Meet the Goats at Bend Soap Co.
As our business has grown, so has our need for fresh goat milk. We’ve expanded our herd and moved it to our sister farm across town that is more accommodating to an ever-increasing herd of goats. In an attempt to use as many local ingredients as possible and support our community, we also obtain some fresh goat milk from select goat milk dairies around Central Oregon. Read on to learn the ins and outs of managing our herd of goats.
Dwight had always loved the idea of having goats, and our story really begins when he first started buying goat’s milk for the kids to drink after they were weaned. When the price per gallon began to increase (and we kept having children), Dwight decided to buy a few milk goats. In February of 2007, we welcomed our first goats to the farm: Molly, Velvet, and their 3 kids.
Today, as Bend Soap Company has grown and our uses for fresh goat milk have expanded, we’ve added many more goats to our herd. We now have a mix of Nubian, Saanen, Alpine, and LaMancha goats.
A male goat is called a “buck” or a “billy”. In 2014, we adopted our very first billy goat, Mr. Alpine, who is the most skittish thing you've ever seen. Even still, he’s loved and adored by all of us! We must have a buck present in order to breed our does and have new baby goats (kids) each spring. New billy goats are added every 1-2 years to keep breeding at its prime.
Next we have our female goats which are called “does”. There are fifteen milk does right now including our beloved Angel, Coraline, Patches, Patch (her daughter), Goldy, Millie, and Friendly. They are all wonderful milk does who have been giving us milk for years. There was once a year when we had nearly 100 goats on the property, with several ready to deliver more! This was a bit extreme, even for us, and further justified our decision to begin purchasing fresh goat milk from other local dairies.
Every spring, there can be anywhere between 20 and 40 kids (or baby goats) on the farm. On rare occasions, we’ve even had does kidding all the way up into July.
Caring for Our Goats
The Milking Routine
There are several steps involved in milking our goats. First, grain is set out on the stanchions. Then the milking machines are prepped. Next we let the milk goats out to a separate pen to make sure each one is milked. One by one, they’re loaded up to the milking station, milked (while getting their fair share of grain), and then let back out into the big pen.
In the winter when the does are being bred, we slow down our milking routine to just once a day. Goats don’t have to be pregnant to produce milk. When they are pregnant, we stop milking the goats at least two months leading up to their due dates so that they can rest and have plenty of milk for their little ones.
Hay and alfalfa grown on our farm and other rural farms across Central Oregon provide the foundational food for our goats. We’ve had a wonderful hay crop on our farms for years but often need to supplement with other farm crops. The hay in the Central Oregon area is often shipped all over the country because of its high nutrient value and growing conditions which have little mold and high yield.
We also give each milking doe a ration of grain whenever they’re milked. This grain helps with their milk production and hormone levels and is a special treat they look forward to with each milking.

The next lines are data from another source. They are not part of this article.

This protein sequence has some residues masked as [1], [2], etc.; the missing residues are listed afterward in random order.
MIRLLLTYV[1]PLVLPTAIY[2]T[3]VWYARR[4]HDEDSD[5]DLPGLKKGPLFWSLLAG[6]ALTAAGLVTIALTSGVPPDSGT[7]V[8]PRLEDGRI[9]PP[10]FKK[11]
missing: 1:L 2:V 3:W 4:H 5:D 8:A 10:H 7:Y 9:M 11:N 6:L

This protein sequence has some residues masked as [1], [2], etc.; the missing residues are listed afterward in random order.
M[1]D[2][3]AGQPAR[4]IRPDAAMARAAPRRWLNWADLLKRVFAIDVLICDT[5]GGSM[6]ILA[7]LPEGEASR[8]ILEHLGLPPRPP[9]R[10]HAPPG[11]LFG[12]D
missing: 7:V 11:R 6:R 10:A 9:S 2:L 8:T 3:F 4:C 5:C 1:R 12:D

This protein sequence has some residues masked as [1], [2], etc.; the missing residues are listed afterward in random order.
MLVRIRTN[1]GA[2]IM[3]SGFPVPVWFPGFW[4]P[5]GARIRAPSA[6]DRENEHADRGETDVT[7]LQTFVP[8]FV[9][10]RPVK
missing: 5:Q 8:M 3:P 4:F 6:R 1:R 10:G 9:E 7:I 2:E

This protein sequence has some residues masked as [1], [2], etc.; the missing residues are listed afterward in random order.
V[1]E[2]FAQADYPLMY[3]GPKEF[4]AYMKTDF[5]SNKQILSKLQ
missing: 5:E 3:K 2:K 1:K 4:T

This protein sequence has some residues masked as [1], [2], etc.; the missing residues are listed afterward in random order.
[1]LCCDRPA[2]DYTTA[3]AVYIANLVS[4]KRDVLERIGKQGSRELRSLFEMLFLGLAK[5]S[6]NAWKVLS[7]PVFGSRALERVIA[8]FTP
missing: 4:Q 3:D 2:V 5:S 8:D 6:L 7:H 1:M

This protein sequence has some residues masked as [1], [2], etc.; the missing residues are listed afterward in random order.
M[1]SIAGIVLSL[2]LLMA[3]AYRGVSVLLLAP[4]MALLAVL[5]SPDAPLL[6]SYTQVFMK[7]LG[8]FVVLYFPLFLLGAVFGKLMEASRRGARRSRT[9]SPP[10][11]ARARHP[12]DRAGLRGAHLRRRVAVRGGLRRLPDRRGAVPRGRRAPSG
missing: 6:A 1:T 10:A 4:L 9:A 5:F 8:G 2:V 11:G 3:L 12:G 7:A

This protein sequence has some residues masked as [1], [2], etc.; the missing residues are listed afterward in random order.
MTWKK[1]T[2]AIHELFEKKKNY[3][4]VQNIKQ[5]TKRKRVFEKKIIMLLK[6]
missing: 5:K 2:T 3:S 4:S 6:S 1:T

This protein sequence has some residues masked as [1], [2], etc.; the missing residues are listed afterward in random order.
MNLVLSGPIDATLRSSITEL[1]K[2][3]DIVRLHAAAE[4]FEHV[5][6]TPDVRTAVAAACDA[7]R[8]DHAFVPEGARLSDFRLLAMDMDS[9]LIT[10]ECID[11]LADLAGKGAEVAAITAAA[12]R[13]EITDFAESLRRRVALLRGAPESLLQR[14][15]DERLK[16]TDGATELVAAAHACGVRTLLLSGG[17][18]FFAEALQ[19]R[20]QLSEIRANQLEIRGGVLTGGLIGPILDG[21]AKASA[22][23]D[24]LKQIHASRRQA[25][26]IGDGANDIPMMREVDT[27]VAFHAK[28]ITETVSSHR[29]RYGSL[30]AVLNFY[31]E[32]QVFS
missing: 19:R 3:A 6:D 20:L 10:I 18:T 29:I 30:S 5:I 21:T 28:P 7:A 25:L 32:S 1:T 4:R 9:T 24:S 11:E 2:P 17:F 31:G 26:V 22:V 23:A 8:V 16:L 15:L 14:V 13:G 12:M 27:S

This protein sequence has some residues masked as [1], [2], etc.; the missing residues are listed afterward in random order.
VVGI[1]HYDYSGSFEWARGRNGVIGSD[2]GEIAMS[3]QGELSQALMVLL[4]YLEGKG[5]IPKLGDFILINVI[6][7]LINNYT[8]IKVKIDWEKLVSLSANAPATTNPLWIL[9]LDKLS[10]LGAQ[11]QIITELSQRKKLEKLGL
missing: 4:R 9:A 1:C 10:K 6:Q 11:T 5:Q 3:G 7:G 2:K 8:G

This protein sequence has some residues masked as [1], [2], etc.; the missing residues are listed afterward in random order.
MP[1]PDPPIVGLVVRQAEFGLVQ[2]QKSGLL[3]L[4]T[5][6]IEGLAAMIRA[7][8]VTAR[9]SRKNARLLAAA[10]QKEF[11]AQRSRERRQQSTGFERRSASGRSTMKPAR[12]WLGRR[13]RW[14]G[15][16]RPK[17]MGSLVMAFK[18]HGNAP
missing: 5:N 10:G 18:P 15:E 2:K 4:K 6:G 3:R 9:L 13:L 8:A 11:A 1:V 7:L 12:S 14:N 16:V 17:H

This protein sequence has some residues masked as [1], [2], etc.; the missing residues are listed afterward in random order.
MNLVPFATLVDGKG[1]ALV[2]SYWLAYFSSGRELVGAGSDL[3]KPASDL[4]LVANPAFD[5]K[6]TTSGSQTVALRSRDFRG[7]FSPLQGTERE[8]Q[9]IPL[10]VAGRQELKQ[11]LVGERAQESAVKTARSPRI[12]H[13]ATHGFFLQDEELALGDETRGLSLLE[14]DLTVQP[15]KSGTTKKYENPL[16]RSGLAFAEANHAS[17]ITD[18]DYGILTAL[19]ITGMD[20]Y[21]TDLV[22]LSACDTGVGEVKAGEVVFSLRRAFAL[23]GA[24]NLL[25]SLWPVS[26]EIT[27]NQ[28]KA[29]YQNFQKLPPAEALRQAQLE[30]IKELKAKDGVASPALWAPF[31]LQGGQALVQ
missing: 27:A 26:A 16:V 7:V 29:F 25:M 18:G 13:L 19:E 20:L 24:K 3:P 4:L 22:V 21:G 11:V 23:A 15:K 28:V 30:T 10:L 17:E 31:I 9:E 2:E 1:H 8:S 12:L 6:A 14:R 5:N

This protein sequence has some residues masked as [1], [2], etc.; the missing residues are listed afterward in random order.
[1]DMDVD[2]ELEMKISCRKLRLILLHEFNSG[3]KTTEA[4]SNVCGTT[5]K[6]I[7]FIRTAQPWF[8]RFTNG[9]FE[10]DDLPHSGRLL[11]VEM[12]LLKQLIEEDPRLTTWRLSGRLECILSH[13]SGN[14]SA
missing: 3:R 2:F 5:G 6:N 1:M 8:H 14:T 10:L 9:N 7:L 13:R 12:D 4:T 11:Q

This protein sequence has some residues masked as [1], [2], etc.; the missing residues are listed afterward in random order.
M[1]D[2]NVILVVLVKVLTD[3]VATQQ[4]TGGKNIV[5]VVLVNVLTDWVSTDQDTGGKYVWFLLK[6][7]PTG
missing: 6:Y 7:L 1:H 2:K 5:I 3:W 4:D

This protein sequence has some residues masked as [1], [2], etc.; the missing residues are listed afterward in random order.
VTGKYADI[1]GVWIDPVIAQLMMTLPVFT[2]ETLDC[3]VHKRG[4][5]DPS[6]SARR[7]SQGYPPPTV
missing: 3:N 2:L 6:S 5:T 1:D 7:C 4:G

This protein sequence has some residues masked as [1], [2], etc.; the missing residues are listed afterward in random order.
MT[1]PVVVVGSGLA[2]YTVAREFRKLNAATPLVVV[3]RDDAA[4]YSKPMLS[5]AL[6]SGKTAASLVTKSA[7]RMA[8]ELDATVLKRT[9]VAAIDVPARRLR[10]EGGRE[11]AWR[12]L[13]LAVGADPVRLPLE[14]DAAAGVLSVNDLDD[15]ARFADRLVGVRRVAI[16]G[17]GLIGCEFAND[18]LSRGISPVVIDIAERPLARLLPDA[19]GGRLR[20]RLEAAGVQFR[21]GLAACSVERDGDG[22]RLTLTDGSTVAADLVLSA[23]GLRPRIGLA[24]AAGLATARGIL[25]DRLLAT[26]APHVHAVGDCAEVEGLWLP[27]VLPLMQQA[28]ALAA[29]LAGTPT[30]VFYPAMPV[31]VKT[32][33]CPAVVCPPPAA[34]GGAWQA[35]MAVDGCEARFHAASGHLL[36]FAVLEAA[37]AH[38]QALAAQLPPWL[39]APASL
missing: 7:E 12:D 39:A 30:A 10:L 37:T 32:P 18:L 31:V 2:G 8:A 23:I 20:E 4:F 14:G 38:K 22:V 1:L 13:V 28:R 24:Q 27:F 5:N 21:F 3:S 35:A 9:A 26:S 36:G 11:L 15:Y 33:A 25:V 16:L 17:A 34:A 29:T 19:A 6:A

Just like us folks who don't get all we need from the food we eat, there are certain nutrients that the goats need in addition to the hay they consume. The area we live in tends to be low in selenium, an important mineral needed for the development of healthy baby goats. Because of this, we give the goats a free form mineral supplement (their vitamins!), especially during pregnancy. This helps to produce healthy and strong offspring and great milk.
Horns grow on both male and female goats. In the wild, these horns would be more necessary for protection, but not here at their home on the farm. We dehorn our goats when they’re young so that their horns don't get stuck in the fences. This also keeps them from being able to injure one another.
Trimming Their Hooves
Just like how humans have fingernails that need to be regularly trimmed, goats have hooves that need to be maintained and groomed. Without proper trimming, their hooves will grow long and may cause the goats to walk poorly or have joint troubles. This trimming can be done with either a special pair of trimming scissors or a razor blade which is Dwight's preference.
We try to breed a new doe when she has reached about 70% of her full weight. Before that time, it seems to be too early. We typically breed our does to Nubian, Boer, and Alpine billy goats and love seeing the difference in the kids each year.
Kidding season (when the baby goats are born) is in the spring, typically between February and June. Sometimes the first-year does need a bit of extra help having the kids latch on, which we find to be a fun chance to be with the new kids.
It’s very common for goats to deliver twins — more common than a single kid or even triplets — and we’ve had our fair share of all three and have even had a goat delivery quads (4)! We like to leave the kids on the does for their first eight weeks and then begin to wean them off while we start picking back up with the milking schedule.
Our Motto: Happy Goats Produce Great Milk
It’s been quite a journey since adopting our first milk goats back in 2007, and our little herd of goats has certainly grown over time. We’re big believers in the idea that happy, healthy goats produce great milk, so going the extra mile to care for our goats is something that comes second nature to us. The top notch care we deliver to our goats shines through in the quality of the goat milk soap products we craft; give our goat milk soap and milk bath products a try to see and feel the difference for yourself.